Rep. Carolyn Maloney lends her campaign nearly $1 million in the race for the 12th congressional district
Rep. Carolyn Maloney has personally poured nearly $1 million into her re-election campaign, leaving her with more money to spend than Rep. Jerry Nadler and challenger Suraj Patel combined ahead of Manhattan’s high-profile primary between the incumbents. for a long time.
Maloney confirmed in a statement on Saturday that she loaned her campaign $900,000 from her “retirement savings.”
“I take every race seriously – including when it was announced that Republican-contested district lines would change, as well as a new primary election date of August 23, and worse that I would be dragged into a primary. against my colleague,” she said. referring to the redistricting process that pitted her against Nadler in the 12th congressional district and delayed the congressional and senate primaries until August.
Maloney’s contribution is listed as a “loan” to her campaign, meaning she is eligible to be repaid by her campaign committee. But campaign loans are often just donations that aren’t repaid. FEC recordings show Maloney has already loaned $300,000 to his campaign in the 2020 election cycle. So far, she has only said she has repaid $50,000 of that total. Maloney is one of the wealthiest members of the House of Representatives based on disclosure reports, with a net worth of about $13 million in 2018, according to campaign finance website Open Secrets.
Second-quarter filings were due to be delivered to the Federal Election Commission on Friday, showing where candidates are getting money from and how they are spending it, less than a month before early voting begins on Aug. 13.
Maloney has grossed $2.9 million since January 2021, not including the loan, including $594,000 in the past three months alone. His campaign says donations this cycle come from 6,000 contributors. The Eastsider has spent a total of $1.8 million on its re-election campaign so far, including $540,000 in the second quarter, leaving it just over $2 million on hand.
Nader, meanwhile, has brought in $1.4 million in total donations since January 2021, including $520,834 in the past three months. The Westsider spent $829,000, including $134,000 from April to June. He now has $1.2 million in cash.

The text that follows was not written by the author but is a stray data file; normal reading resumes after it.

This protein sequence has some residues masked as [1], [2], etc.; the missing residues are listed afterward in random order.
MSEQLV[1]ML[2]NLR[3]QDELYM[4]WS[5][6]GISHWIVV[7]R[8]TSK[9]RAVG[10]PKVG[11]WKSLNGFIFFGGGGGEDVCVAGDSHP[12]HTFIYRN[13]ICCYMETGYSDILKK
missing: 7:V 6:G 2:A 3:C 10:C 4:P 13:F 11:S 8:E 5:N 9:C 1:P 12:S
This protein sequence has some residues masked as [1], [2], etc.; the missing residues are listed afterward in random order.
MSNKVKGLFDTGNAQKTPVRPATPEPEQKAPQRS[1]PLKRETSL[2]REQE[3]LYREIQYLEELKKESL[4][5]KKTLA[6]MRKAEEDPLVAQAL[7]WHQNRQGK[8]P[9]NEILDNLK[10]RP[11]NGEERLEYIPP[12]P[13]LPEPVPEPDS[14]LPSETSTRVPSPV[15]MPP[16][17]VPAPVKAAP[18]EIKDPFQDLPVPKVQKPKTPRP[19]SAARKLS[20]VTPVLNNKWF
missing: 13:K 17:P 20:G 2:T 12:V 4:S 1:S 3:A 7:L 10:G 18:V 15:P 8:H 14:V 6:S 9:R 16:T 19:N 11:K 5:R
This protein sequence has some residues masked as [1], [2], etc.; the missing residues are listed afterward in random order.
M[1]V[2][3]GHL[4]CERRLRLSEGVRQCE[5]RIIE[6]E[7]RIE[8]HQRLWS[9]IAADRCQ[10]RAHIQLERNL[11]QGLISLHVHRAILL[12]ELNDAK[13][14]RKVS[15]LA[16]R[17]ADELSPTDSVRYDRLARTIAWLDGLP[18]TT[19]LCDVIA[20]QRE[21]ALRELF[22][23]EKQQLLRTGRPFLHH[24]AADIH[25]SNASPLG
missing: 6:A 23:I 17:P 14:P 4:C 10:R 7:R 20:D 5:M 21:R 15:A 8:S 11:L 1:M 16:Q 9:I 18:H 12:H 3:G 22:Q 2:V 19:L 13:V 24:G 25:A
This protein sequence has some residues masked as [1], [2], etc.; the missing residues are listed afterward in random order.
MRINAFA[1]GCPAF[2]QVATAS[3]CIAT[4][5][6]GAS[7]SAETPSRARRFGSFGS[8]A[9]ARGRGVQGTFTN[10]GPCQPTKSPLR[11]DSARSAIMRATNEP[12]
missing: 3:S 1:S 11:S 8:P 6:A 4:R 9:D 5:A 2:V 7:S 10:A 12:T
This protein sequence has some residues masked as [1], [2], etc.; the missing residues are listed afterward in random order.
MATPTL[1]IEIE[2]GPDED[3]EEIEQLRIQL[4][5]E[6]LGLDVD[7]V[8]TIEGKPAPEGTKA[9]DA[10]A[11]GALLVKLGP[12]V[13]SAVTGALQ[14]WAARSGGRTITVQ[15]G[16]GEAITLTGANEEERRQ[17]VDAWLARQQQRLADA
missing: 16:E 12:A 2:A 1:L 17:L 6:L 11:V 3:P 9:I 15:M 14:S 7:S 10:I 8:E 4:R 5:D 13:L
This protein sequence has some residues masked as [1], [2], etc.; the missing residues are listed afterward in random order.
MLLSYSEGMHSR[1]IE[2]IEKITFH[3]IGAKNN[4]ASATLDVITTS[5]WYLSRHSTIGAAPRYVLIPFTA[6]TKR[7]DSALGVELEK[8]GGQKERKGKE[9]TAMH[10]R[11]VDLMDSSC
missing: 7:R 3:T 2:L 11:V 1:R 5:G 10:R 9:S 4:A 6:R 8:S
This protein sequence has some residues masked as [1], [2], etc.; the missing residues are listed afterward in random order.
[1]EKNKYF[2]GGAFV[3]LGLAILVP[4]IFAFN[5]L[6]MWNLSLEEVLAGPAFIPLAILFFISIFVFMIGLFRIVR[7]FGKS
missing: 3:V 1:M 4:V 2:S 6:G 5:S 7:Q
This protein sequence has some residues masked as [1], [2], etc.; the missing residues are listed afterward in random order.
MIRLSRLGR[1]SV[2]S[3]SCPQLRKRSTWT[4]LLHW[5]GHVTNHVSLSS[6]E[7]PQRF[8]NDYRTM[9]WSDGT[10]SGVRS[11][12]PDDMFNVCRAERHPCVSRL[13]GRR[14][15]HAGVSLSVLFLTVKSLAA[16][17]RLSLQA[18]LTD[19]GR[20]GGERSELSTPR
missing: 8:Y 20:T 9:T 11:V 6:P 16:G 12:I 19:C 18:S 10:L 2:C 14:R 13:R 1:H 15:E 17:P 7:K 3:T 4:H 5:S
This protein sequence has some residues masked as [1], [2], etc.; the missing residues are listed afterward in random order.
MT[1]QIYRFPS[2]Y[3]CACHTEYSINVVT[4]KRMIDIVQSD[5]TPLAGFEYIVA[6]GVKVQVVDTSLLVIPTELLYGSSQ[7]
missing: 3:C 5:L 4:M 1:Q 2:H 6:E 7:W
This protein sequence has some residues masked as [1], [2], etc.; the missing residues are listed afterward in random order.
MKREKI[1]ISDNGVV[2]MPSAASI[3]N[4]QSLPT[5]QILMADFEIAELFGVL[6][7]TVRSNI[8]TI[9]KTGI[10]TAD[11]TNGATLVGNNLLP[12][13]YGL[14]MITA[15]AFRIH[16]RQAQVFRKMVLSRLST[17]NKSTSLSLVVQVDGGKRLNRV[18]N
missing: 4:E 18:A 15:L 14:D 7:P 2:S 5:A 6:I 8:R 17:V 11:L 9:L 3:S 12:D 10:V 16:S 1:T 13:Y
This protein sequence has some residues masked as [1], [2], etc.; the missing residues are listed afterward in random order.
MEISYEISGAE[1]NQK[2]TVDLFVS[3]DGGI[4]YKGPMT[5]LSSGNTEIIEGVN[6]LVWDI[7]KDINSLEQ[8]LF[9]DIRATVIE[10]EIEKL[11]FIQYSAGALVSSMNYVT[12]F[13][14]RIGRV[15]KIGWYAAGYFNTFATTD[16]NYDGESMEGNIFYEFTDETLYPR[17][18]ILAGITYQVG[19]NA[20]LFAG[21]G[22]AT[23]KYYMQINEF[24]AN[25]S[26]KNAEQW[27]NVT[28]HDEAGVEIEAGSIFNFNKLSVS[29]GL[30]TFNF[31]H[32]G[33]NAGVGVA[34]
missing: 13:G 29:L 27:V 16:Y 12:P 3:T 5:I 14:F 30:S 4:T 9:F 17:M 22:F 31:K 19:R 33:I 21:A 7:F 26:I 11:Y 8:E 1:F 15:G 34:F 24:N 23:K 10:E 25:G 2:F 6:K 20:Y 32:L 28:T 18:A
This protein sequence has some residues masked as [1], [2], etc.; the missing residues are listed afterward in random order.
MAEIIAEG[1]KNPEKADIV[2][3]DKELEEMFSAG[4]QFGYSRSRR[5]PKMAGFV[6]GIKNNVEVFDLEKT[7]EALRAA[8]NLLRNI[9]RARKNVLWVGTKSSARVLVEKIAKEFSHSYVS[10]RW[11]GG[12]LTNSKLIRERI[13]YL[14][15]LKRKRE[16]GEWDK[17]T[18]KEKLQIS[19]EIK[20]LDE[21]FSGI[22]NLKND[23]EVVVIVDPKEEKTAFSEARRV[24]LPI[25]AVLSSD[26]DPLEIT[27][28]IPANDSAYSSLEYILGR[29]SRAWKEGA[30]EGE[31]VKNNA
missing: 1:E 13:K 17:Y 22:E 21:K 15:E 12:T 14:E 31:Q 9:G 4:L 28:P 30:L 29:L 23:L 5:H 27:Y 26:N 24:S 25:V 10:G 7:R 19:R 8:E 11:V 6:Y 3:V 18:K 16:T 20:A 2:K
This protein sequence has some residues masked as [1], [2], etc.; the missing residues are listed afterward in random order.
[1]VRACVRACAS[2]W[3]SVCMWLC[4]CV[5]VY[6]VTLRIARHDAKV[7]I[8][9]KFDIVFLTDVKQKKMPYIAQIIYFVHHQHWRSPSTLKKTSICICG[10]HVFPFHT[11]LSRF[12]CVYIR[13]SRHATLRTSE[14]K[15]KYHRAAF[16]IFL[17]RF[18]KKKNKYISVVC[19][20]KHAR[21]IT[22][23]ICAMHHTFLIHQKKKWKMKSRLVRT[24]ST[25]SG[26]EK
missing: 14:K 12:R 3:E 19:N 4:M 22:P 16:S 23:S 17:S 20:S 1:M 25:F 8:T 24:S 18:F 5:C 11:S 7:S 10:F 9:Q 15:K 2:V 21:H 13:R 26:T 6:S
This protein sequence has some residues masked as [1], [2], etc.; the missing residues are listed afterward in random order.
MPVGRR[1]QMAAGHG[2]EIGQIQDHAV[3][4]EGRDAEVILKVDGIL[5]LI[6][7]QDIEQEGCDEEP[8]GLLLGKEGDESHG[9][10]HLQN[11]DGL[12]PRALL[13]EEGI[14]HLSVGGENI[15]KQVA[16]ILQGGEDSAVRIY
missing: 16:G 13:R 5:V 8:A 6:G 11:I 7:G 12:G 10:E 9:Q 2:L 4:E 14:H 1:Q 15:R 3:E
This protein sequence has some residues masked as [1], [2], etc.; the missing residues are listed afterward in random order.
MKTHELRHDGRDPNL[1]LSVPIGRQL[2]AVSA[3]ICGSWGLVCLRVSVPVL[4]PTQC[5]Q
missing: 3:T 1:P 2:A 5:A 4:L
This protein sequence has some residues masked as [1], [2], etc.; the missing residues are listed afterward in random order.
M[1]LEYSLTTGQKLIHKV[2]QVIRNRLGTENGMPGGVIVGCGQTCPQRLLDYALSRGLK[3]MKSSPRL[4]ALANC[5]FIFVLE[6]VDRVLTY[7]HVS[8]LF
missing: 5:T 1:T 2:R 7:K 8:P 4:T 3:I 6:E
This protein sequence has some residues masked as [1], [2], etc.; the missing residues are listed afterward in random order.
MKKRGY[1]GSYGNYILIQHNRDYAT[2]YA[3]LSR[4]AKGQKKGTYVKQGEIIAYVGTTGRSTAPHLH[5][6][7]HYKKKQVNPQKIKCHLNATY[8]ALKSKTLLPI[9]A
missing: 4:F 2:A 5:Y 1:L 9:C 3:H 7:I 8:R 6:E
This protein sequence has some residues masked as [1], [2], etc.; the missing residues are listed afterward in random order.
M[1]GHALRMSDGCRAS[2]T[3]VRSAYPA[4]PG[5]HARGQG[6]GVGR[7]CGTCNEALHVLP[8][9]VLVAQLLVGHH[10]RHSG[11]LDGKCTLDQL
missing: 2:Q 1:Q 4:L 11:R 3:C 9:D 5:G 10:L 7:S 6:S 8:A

A spokesperson for Nadler did not mention Maloney’s personal loan in a statement that expressed confidence in his ability to fund a successful campaign.
“Our campaign has generated incredible grassroots enthusiasm – we have the resources we need to run a campaign that will speak to every voter,” said Julian Gerson. “We are incredibly honored that thousands of supporters have provided Jerry with the funds he needs to discuss his leadership record with New Yorkers and win in August.”
Without Maloney’s loan, the contestants raised similar amounts from April through June, with Maloney raising $594,000 and Nadler bringing in $518,000.
Another Democratic primary candidate, former Obama aide Suraj Patel, was not far behind. Patel, who unsuccessfully challenged Maloney in the last two primaries, raised $460,000 in the second quarter, spent $441,000 and said he had $563,000 on hand. The fourth candidate on the ballot, Ashmi Shet, said he raised less than $5,000 and only has $485 left on hand.
In a statement, Patel attacked the incumbents, saying they were “desperate to keep their seats”.
“That’s why they first tried to gerrymander their own lines to avoid competition, and now that’s why they’re both raking in the corporate PAC money, and why Carolyn Maloney loaned herself nearly million dollars,” Patel said. “Nadler and Maloney can’t buy this election because our message is already resonating with voters who are tired of the status quo, who are looking to the future and ready to turn the page with new ideas, new energy and a new case for New York stocks.